The forth high criminal court today postponed the trial of Sheikh Isa Qassim, the most senior Shia cleric in the country, to 21 May. Sheikh Qassim, who was stripped of citizenship and rendered stateless on 20 June 2016, is being treated as an illegal resident in his home country, and has been tried in absentia.
Sayed Ahmed Alwadaei, Director of Advocacy, Bahrain Institute for Rights and Democracy: “Over the past year Bahrain has silenced all political opposition, all human rights defenders, and now they are coming after the most senior religious figure in the country”
“This politics of dictatorship creates instability and fosters extremism, both in Bahrain and in the region, and must be condemned by Bahrain’s allies in London and Washington.”
BIRD alongside other NGOs wrote to the United Kingdom calling for action ahead of the trial. The trial of Sheikh Isa Qassim, who holds the rank of Ayatollah and who was elected to the assembly which wrote Bahrain’s 1972 constitution, has enflamed feelings of disenfranchisement within Bahrain’s Shia community and led to a deeper repression of human rights in the country.
The Government of Bahrain’s prosecution charged Sheikh Qassim with money laundering. This relates to his role in the collection and redistribution of khums, an obligatory religious donation for Shia Muslims which is spent for religious and charitable purposes. Sheikh Qassim never received a summons, and his office was searched without warrant.
“Khums is a religious obligation for all Shia and is used to assist the community’s most vulnerable, including orphans,” says human rights defender, religious freedoms campaigner, and religious scholar Sheikh Maytham al-Salman. “In the Shia community, khums represents a collective effort to assist those who are less fortunate. It seeks to eliminate poverty and build harmony within society.”
In legal documents seen by BIRD, the Public Prosecution states that, “He directed them [his followers] to break the law and to turn against their country and its fortunes,” and describes him as, “one who allowed himself to follow the law of the jungle.” The Prosecution belittle Shia who look to Sheikh Qassim for guidance, stating: “They never asked whether he was an honest man or just an imposter. Their tongues were knotted so they didn’t ask, their eyes were hypnotized so they didn’t see, and they lacked wisdom so they didn’t think.”
BIRD, ADHRB, ARTICLE 19, the Bahrain Interfaith and other NGOs wrote to the United Kingdom, United States, United Nations and European Union ahead of the trial. In their 4 May letter, they state that the prosecution’s language ”encourages religious intolerance.”
Husain Abdulla, Executive Director, Americans for Democracy & Human Rights in Bahrain (ADHRB): “Just last week President Trump signed an executive order to ‘vigorously promote religious liberty’ at home, all the while he’s deepening support for serial violators of religious freedom abroad, like Bahrain and Saudi Arabia. As noted by the United States Commission on International Religious Freedom, this is only one of the most egregious abuses in a systematic campaign of discrimination against the Bahraini Shia community. The Trump administration must loudly condemn the continued prosecution of Sheikh Isa Qassim and pressure the Bahraini authorities to eliminate all forms of religious discrimination. The first step is to immediately drop the charges against Sheikh Isa Qassim.”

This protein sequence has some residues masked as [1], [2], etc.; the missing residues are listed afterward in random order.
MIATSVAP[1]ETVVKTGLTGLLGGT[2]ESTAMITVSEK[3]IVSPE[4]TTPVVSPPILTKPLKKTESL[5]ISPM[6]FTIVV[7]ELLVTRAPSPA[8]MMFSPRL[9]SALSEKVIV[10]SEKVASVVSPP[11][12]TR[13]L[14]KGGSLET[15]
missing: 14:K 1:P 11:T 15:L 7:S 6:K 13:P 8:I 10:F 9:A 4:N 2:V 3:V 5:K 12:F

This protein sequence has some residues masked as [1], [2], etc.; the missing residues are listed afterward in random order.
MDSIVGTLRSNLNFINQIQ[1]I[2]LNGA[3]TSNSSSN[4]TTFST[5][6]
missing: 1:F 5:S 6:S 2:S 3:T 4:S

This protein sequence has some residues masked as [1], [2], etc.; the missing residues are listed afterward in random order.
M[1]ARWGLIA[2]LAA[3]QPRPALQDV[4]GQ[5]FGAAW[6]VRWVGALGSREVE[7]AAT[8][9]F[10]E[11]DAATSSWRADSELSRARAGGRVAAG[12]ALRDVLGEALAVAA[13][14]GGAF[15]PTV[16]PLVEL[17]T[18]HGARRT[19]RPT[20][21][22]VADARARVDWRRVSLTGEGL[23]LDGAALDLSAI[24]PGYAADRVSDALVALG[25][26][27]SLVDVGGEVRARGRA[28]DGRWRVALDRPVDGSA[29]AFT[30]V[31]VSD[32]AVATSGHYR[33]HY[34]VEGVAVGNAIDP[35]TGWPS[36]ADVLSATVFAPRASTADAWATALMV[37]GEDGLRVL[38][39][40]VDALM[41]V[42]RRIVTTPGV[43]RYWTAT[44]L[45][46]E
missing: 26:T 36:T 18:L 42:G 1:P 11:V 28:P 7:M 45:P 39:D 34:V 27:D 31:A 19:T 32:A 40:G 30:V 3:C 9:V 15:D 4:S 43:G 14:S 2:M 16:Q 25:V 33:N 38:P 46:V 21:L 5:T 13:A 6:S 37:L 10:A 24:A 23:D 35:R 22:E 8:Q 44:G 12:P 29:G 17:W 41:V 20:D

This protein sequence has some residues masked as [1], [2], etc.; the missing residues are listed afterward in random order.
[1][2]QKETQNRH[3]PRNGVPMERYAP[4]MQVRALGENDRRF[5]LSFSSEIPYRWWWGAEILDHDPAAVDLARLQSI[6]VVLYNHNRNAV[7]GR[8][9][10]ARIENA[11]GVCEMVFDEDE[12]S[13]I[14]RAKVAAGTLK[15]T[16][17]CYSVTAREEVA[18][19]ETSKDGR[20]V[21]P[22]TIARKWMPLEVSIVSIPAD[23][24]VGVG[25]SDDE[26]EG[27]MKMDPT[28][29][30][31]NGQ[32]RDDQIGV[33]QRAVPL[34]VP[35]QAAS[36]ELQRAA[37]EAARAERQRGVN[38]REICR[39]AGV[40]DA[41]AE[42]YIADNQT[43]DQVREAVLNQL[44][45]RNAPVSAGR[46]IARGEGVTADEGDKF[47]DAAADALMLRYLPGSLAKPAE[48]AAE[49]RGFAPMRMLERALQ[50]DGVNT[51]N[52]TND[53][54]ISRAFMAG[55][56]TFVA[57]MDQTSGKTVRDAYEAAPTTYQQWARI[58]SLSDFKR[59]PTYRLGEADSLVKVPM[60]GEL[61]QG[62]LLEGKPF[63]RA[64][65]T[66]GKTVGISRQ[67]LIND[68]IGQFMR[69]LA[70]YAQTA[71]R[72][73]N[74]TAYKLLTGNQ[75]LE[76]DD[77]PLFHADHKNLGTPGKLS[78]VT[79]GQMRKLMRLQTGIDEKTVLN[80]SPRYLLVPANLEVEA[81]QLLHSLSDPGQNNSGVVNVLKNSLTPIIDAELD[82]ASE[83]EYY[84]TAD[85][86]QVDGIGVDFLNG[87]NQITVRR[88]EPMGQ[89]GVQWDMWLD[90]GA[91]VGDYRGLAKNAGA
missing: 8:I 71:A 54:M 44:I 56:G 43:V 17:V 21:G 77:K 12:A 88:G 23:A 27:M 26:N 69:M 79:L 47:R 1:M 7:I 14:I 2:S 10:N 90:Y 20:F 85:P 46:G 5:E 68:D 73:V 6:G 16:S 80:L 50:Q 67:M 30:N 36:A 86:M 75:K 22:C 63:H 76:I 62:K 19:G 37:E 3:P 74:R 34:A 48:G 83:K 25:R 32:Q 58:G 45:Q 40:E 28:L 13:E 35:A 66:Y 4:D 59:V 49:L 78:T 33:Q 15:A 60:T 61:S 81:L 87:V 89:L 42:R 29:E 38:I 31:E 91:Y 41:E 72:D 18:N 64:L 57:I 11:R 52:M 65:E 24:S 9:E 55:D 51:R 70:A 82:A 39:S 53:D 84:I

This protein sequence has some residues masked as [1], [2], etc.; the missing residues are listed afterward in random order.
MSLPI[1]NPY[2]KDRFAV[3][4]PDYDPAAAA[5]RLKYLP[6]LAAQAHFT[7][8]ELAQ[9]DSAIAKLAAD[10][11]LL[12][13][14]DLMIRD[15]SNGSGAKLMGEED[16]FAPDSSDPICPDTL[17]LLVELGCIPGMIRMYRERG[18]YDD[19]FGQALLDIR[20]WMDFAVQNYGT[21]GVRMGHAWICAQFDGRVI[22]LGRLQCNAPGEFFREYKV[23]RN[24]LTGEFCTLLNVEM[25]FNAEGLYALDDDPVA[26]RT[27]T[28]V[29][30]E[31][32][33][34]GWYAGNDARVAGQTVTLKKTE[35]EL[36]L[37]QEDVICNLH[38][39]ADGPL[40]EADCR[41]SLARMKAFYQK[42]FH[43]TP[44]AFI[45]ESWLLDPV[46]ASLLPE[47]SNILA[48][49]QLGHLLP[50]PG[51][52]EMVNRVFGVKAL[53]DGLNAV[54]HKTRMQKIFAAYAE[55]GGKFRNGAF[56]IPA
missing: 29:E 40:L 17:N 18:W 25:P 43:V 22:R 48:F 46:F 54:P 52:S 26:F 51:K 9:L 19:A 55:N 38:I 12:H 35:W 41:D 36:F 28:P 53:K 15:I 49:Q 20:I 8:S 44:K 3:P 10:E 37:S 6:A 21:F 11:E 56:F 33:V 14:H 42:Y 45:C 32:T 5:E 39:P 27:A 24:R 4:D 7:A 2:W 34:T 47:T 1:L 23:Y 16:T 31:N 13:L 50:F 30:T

On 20 June 2016, Sheikh Isa Qassim was stripped of his citizenship, and his home town of Duraz has been a centre of rising protests to the government’s decision to denaturalize Sheikh Qassim. Since June 2016, over 80 Shia clerics have been questioned by authorities for protesting, with nine currently serving prison sentences in relation to their expression and assembly. Additionally, no Friday prayers have been barred from the Imam Sadiq mosque, the largest Shia mosque in Bahrain, which Sheikh Qassim preached at.
Five UN Special Rapporteurs last year expressed concern over the systematic persecution and repression of Bahrain’s Shia. Sheikh Qassim’s prosecution deepens that persecution. The United States Commission on International Religious Freedoms’ (USCIRF) latest annual report categorises Bahrain as a Tier 2 country, which is defined as one “in which the violations engaged in or tolerated by the government are serious and characterized by at least one of the elements of the ‘systematic, ongoing, and egregious’ CPC [Countries of Particular Concern] standard.” USCIRF found a deterioration in the religious freedoms of Bahrain’s Shia, and highlights Sheikh Qassim’s nationality revocation and prosecution as a key, negative development.
The reprisals against Sheikh Qassim has led to further grave violations: On 26 January 2017, masked, plainclothes officers shot live ammunition against the peaceful sit-in outside his home in Duraz, fatally wounding 18-year-old Mustafa Hamdan, who died in March. No government entity has acknowledged responsibility for this attack nor have any independent and impartial investigations occurred to date.